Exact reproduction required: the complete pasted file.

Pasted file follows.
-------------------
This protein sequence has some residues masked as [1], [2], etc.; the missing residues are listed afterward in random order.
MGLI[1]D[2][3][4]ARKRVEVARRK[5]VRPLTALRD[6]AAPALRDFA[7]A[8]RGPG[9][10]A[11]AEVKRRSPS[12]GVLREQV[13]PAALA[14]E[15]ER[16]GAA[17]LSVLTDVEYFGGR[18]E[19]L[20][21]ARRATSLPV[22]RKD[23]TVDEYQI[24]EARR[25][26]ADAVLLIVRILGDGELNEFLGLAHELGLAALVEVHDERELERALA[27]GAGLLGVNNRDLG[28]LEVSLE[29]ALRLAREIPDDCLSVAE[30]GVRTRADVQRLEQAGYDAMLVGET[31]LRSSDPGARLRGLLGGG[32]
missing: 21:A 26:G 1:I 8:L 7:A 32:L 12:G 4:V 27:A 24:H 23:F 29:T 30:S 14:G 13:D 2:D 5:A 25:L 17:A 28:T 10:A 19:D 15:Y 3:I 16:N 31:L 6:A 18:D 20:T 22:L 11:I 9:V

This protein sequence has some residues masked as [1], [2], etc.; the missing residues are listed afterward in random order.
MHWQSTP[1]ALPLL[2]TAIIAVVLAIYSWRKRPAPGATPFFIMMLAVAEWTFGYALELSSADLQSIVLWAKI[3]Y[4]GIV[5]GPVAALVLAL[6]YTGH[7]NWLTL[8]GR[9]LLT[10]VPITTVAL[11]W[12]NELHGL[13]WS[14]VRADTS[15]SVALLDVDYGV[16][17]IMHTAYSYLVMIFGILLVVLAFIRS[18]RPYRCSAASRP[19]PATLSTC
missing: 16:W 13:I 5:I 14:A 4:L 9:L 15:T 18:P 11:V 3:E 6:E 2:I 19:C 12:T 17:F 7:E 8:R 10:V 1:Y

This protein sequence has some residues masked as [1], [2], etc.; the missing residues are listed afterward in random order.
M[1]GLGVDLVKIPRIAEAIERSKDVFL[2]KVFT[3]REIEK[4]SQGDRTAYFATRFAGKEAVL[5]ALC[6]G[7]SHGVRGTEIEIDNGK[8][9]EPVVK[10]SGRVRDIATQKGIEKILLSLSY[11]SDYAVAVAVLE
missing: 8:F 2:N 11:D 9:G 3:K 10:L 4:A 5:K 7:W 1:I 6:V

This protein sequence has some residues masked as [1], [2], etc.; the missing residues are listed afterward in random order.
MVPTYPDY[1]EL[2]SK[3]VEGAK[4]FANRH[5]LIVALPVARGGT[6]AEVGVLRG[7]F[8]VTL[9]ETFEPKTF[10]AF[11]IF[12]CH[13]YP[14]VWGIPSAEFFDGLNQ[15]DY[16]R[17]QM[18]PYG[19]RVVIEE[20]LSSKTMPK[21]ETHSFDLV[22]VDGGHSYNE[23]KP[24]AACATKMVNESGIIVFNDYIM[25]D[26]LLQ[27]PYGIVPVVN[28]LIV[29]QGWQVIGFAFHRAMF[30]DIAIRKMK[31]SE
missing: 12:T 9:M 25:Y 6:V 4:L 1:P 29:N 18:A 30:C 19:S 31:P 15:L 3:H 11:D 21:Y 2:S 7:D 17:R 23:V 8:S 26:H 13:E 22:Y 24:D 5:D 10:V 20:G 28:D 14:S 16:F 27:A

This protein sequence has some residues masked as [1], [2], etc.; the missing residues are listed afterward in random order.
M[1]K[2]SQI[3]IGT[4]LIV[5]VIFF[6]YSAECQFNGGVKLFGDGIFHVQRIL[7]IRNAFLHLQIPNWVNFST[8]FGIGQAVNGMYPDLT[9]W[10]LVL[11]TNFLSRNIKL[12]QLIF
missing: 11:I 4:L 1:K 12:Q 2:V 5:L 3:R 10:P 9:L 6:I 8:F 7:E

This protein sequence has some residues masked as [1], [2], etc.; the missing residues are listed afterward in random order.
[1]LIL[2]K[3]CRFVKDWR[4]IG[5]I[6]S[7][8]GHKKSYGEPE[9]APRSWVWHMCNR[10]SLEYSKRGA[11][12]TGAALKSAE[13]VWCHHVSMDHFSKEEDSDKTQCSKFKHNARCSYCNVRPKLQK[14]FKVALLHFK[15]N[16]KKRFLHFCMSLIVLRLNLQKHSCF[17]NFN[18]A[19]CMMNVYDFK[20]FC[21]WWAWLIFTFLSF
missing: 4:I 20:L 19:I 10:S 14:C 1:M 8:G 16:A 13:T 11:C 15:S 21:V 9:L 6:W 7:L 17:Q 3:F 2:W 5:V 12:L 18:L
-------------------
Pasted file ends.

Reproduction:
This protein sequence has some residues masked as [1], [2], etc.; the missing residues are listed afterward in random order.
MGLI[1]D[2][3][4]ARKRVEVARRK[5]VRPLTALRD[6]AAPALRDFA[7]A[8]RGPG[9][10]A[11]AEVKRRSPS[12]GVLREQV[13]PAALA[14]E[15]ER[16]GAA[17]LSVLTDVEYFGGR[18]E[19]L[20][21]ARRATSLPV[22]RKD[23]TVDEYQI[24]EARR[25][26]ADAVLLIVRILGDGELNEFLGLAHELGLAALVEVHDERELERALA[27]GAGLLGVNNRDLG[28]LEVSLE[29]ALRLAREIPDDCLSVAE[30]GVRTRADVQRLEQAGYDAMLVGET[31]LRSSDPGARLRGLLGGG[32]
missing: 21:A 26:G 1:I 8:L 7:A 32:L 12:G 4:V 27:A 24:H 23:F 29:T 30:S 14:G 13:D 2:D 5:A 25:L 17:A 28:T 10:A 19:D 15:Y 3:I 16:N 31:L 6:A 18:D 20:T 22:L 11:I 9:V

This protein sequence has some residues masked as [1], [2], etc.; the missing residues are listed afterward in random order.
MHWQSTP[1]ALPLL[2]TAIIAVVLAIYSWRKRPAPGATPFFIMMLAVAEWTFGYALELSSADLQSIVLWAKI[3]Y[4]GIV[5]GPVAALVLAL[6]YTGH[7]NWLTL[8]GR[9]LLT[10]VPITTVAL[11]W[12]NELHGL[13]WS[14]VRADTS[15]SVALLDVDYGV[16][17]IMHTAYSYLVMIFGILLVVLAFIRS[18]RPYRCSAASRP[19]PATLSTC
missing: 16:W 13:I 5:I 14:A 4:L 9:L 15:T 18:P 11:V 3:E 6:E 2:I 19:C 12:T 17:F 7:E 8:R 10:V 1:Y

This protein sequence has some residues masked as [1], [2], etc.; the missing residues are listed afterward in random order.
M[1]GLGVDLVKIPRIAEAIERSKDVFL[2]KVFT[3]REIEK[4]SQGDRTAYFATRFAGKEAVL[5]ALC[6]G[7]SHGVRGTEIEIDNGK[8][9]EPVVK[10]SGRVRDIATQKGIEKILLSLSY[11]SDYAVAVAVLE
missing: 8:F 2:N 11:D 9:G 3:K 10:L 4:A 5:K 7:W 1:I 6:V

This protein sequence has some residues masked as [1], [2], etc.; the missing residues are listed afterward in random order.
MVPTYPDY[1]EL[2]SK[3]VEGAK[4]FANRH[5]LIVALPVARGGT[6]AEVGVLRG[7]F[8]VTL[9]ETFEPKTF[10]AF[11]IF[12]CH[13]YP[14]VWGIPSAEFFDGLNQ[15]DY[16]R[17]QM[18]PYG[19]RVVIEE[20]LSSKTMPK[21]ETHSFDLV[22]VDGGHSYNE[23]KP[24]AACATKMVNESGIIVFNDYIM[25]D[26]LLQ[27]PYGIVPVVN[28]LIV[29]QGWQVIGFAFHRAMF[30]DIAIRKMK[31]SE
missing: 12:T 9:M 25:Y 6:V 4:L 1:P 29:N 18:A 30:C 19:S 31:P 15:L 3:H 11:D 21:Y 2:S 7:D 17:R 23:V 8:S 26:H 13:E 22:Y 24:D 5:D 10:V 20:G 28:D 14:S 16:F 27:A

This protein sequence has some residues masked as [1], [2], etc.; the missing residues are listed afterward in random order.
M[1]K[2]SQI[3]IGT[4]LIV[5]VIFF[6]YSAECQFNGGVKLFGDGIFHVQRIL[7]IRNAFLHLQIPNWVNFST[8]FGIGQAVNGMYPDLT[9]W[10]LVL[11]TNFLSRNIKL[12]QLIF
missing: 11:I 4:L 1:K 12:Q 2:V 5:L 3:R 10:P 9:L 6:I 8:F 7:E

This protein sequence has some residues masked as [1], [2], etc.; the missing residues are listed afterward in random order.
[1]LIL[2]K[3]CRFVKDWR[4]IG[5]I[6]S[7][8]GHKKSYGEPE[9]APRSWVWHMCNR[10]SLEYSKRGA[11][12]TGAALKSAE[13]VWCHHVSMDHFSKEEDSDKTQCSKFKHNARCSYCNVRPKLQK[14]FKVALLHFK[15]N[16]KKRFLHFCMSLIVLRLNLQKHSCF[17]NFN[18]A[19]CMMNVYDFK[20]FC[21]WWAWLIFTFLSF
missing: 4:I 20:L 19:I 10:S 14:C 1:M 8:G 16:A 13:T 11:C 15:S 21:V 9:L 6:W 7:L 17:Q 3:F 2:W 5:V 12:L 18:L